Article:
Policy Update: Your Customized Wheelchair Needs Protection
And Your Wheelchair Cushion Does, Too
- By Laurie Watanabe
- Apr 08, 2020
HEART PROTECTION: DEPOSITPHOTOS.COM/INSPIRING.VECTOR.GMAIL.COM
If you use a wheelchair for a significant disability or condition, such as cerebral palsy, spinal cord injury, muscular dystrophy, ALS, or multiple sclerosis, you know that your mobility equipment is vastly different than the mass-produced, one-size-fits-most wheelchairs you see at pharmacies and airports.
But did you know that Medicare puts your wheelchair — custom fit and configured to fit you and only you — in the same insurance funding category as a standard wheelchair used by someone recovering from a broken ankle from a skiing accident?
All wheelchairs fall into Medicare’s Durable Medical Equipment (DME) benefit category, and this can endanger access to the highly specialized technology needed by people with significant disabilities.
But Isn’t the Technology Completely Different?
People with progressive or degenerative neuromuscular diseases, congenital disorders, severe injuries or trauma have very specific assistive technology needs. The industry that engineers, manufactures, builds, fits, and services those wheelchairs and components is called Complex Rehab Technology (CRT).
CRT users may be unable to independently change positions to prevent pressure injuries… what used to be called pressure ulcers or bedsores. They might need to operate their power wheelchairs by moving their heads or using their eyes rather than their hands. They might have weakness on one side that makes sitting upright very difficult. They might be losing strength as they age with their disability.
CRT isn’t just custom fit and built; it’s also much more complex to engineer, configure and service. The whole process, from determining which wheelchair and components are optimal, to fitting it precisely to the user, to building, setup and training, take a lot more time, effort and expertise than choosing an “off-the-rack” standard wheelchair.
But Medicare currently puts standard home medical equipment and specialized/customized CRT in the same category and applies or tries to apply the same insurance reimbursement policies to everything. That can make it harder for people who need CRT to get it.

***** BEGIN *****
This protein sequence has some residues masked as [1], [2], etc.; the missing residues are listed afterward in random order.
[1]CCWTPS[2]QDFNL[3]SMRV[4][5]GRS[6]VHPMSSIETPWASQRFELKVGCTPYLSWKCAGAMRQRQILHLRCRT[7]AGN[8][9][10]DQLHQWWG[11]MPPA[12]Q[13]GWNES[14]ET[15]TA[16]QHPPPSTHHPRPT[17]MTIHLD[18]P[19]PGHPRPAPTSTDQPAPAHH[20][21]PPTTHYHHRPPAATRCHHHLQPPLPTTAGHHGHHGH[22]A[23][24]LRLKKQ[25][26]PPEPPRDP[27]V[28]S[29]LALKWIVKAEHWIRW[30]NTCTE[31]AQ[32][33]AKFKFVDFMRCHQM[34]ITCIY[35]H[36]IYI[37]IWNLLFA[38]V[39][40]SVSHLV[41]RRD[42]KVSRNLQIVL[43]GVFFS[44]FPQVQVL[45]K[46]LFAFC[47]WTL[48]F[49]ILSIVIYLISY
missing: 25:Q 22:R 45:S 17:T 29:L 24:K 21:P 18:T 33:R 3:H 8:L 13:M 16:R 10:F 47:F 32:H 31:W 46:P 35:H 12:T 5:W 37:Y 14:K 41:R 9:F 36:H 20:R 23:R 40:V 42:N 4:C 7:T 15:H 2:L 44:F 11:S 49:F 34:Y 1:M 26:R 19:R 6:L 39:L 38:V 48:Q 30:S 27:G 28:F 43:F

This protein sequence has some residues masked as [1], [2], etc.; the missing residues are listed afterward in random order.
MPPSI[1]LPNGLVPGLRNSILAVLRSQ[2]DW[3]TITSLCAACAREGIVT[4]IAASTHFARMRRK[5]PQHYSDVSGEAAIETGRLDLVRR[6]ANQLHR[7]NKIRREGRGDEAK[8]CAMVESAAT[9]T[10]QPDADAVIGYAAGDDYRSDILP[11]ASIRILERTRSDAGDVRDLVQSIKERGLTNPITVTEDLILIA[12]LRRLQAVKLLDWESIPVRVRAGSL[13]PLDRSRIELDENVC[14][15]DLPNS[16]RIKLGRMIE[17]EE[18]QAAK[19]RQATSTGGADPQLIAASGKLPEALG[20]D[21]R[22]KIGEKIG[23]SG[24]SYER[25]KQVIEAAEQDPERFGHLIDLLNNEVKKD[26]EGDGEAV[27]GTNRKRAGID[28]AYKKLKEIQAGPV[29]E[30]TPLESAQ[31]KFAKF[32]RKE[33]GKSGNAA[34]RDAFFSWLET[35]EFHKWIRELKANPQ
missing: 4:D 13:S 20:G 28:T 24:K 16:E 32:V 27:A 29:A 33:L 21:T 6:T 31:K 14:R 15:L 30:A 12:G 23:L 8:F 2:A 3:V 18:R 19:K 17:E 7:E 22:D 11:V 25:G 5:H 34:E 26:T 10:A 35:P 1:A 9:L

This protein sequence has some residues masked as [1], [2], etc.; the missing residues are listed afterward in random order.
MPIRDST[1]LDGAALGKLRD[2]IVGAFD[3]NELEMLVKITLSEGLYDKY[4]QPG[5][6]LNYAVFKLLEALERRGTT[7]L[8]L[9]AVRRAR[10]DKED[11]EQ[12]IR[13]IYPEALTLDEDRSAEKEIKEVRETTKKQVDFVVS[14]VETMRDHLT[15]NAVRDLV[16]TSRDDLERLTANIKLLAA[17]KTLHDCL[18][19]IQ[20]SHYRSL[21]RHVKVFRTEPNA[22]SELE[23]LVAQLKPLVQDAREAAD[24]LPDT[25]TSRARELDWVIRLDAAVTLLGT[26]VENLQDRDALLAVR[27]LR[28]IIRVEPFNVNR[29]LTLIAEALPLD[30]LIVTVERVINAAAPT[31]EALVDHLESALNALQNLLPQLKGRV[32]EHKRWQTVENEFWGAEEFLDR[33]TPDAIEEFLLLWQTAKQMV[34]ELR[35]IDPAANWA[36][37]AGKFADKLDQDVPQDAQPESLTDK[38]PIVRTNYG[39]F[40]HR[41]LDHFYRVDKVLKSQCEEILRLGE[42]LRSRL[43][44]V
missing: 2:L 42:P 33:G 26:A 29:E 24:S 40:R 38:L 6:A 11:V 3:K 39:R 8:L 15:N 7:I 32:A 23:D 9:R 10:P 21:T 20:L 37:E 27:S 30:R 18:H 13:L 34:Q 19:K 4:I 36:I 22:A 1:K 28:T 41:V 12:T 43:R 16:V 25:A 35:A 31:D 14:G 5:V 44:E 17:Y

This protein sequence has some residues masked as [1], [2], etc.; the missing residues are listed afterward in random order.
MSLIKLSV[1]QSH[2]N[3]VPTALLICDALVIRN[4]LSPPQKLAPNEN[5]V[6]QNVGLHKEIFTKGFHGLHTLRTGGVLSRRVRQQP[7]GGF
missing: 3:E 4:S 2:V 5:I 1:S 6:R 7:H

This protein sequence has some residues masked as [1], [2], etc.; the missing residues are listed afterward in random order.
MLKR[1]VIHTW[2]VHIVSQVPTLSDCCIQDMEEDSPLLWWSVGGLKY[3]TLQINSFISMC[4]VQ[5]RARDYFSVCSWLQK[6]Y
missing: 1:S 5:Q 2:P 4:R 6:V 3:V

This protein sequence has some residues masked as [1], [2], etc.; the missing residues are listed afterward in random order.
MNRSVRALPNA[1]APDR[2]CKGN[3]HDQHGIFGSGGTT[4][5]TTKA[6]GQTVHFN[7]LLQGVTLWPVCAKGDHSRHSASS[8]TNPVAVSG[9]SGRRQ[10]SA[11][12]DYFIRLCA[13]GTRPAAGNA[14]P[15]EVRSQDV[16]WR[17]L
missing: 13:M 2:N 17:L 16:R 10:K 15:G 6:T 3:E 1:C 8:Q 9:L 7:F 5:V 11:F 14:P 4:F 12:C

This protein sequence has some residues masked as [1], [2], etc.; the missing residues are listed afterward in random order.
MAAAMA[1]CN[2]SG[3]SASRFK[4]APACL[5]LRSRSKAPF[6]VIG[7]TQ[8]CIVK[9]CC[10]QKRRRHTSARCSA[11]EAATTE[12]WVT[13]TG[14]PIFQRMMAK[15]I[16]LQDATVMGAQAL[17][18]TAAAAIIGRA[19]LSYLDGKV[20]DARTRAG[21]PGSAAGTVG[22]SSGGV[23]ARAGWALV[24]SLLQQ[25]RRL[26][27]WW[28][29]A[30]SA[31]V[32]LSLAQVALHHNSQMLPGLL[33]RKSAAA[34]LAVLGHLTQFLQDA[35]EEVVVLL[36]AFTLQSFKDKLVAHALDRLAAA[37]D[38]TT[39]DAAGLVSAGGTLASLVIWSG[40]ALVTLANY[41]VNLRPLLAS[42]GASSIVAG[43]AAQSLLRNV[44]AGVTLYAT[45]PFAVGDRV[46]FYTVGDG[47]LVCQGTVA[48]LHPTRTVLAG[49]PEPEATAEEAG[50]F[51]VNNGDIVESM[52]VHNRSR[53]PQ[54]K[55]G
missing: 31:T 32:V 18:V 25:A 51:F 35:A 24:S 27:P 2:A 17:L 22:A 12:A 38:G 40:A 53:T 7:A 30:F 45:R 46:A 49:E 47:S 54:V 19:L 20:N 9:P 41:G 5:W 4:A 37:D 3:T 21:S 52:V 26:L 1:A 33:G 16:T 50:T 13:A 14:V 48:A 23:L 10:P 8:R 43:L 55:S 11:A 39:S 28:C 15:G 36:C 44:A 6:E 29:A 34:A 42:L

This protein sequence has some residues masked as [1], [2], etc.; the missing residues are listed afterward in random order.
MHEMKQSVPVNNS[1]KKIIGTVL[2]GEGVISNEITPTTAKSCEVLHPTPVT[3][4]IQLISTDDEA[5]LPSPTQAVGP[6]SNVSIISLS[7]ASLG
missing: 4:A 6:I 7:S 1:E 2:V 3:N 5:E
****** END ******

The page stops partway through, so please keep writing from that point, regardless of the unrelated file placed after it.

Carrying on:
As a comparison, orthotics and prosthetics — another custom-fit, custom-built type of technology — are in a separate benefit category, not part of the DME Medicare benefit.
Can Something Similar
Be Done for CRT?
CRT industry, professional and consumer organizations want a separate Medicare benefit category for CRT, much as orthotics and prosthetics have. The American Association of People with Disabilities, the American Occupational Therapy Association, the Association of University Centers on Disabilities, the Brain Injury Association of America, the Christopher & Dana Reeve Foundation, the National Multiple Sclerosis Society, Paralyzed Veterans of America, and United Spinal Association are just a few that support legislative efforts to create a separate Medicare benefit category for CRT.
But I Don’t Currently Have Medicare, So This Policy Doesn’t Impact Me, Right?
Even if you don’t currently have Medicare as your insurer, Medicaid programs as well as private-pay insurance companies (think Kaiser and Blue Cross Blue Shield, for example) often base their coverage policies on Medicare’s policies. So Medicare’s policies absolutely can impact you and the technology you can access.
So What Can I Do?
CRT organizations are hoping Congress will pass a law to create a separate Medicare benefit for CRT. You can help by going to access2crt.org.
That’s where you’ll find updates and information on how you can help — such as by e-mailing your members of Congress in just a few minutes! Add your name and address to the mailing list to stay up to date.
Complex rehab technology isn’t just wheelchairs and seating. To many people and their families, CRT optimizes independence, activities, and inclusion. Keeping CRT available to those who need it is worth fighting for.
About the Author
Laurie Watanabe is the editor of Mobility Management. She can be reached at firstname.lastname@example.org.